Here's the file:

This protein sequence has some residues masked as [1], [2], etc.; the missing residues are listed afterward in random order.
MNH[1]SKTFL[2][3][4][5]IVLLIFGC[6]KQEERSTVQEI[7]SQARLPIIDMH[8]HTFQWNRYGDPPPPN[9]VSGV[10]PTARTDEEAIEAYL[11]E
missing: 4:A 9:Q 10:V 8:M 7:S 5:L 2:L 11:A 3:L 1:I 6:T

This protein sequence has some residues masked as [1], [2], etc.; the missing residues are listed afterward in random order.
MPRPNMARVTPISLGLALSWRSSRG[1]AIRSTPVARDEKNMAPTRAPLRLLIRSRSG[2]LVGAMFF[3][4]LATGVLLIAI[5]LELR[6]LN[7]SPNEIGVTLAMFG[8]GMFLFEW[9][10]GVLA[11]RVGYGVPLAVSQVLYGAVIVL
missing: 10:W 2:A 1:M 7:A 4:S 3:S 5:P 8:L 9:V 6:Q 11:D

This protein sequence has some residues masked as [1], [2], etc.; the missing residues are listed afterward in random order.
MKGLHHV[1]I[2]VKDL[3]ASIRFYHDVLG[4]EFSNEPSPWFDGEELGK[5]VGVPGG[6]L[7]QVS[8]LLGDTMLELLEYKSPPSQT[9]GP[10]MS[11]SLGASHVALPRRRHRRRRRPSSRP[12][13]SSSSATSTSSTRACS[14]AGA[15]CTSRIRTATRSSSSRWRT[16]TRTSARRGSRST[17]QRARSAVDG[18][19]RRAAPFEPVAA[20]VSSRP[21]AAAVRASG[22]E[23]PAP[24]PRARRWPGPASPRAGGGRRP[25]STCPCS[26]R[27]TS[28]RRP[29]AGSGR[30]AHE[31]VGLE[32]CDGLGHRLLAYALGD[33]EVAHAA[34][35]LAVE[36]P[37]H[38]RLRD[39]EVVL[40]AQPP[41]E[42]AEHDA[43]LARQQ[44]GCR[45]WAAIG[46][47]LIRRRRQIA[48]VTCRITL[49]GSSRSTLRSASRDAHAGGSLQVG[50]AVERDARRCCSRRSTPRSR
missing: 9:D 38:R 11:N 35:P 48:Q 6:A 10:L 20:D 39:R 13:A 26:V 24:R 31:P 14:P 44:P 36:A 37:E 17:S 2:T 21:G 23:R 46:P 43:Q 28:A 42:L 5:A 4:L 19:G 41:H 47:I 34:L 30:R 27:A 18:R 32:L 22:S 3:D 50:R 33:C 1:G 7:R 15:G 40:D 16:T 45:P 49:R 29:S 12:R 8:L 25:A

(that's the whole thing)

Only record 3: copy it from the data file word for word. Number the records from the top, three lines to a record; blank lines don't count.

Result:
This protein sequence has some residues masked as [1], [2], etc.; the missing residues are listed afterward in random order.
MKGLHHV[1]I[2]VKDL[3]ASIRFYHDVLG[4]EFSNEPSPWFDGEELGK[5]VGVPGG[6]L[7]QVS[8]LLGDTMLELLEYKSPPSQT[9]GP[10]MS[11]SLGASHVALPRRRHRRRRRPSSRP[12][13]SSSSATSTSSTRACS[14]AGA[15]CTSRIRTATRSSSSRWRT[16]TRTSARRGSRST[17]QRARSAVDG[18][19]RRAAPFEPVAA[20]VSSRP[21]AAAVRASG[22]E[23]PAP[24]PRARRWPGPASPRAGGGRRP[25]STCPCS[26]R[27]TS[28]RRP[29]AGSGR[30]AHE[31]VGLE[32]CDGLGHRLLAYALGD[33]EVAHAA[34][35]LAVE[36]P[37]H[38]RLRD[39]EVVL[40]AQPP[41]E[42]AEHDA[43]LARQQ[44]GCR[45]WAAIG[46][47]LIRRRRQIA[48]VTCRITL[49]GSSRSTLRSASRDAHAGGSLQVG[50]AVERDARRCCSRRSTPRSR
missing: 9:D 38:R 11:N 35:P 48:Q 6:A 10:L 20:D 39:R 13:A 26:V 24:R 31:P 14:P 44:P 36:A 37:E 17:S 2:T 21:G 23:R 46:P 43:Q 28:A 42:L 5:A 4:L 19:G 41:H 47:I 34:L 30:R 27:A 18:R 32:L 22:S 3:D 50:R 33:C 1:G 7:R 15:G 40:D 16:T 45:P 49:R 29:S 12:R 8:L 25:A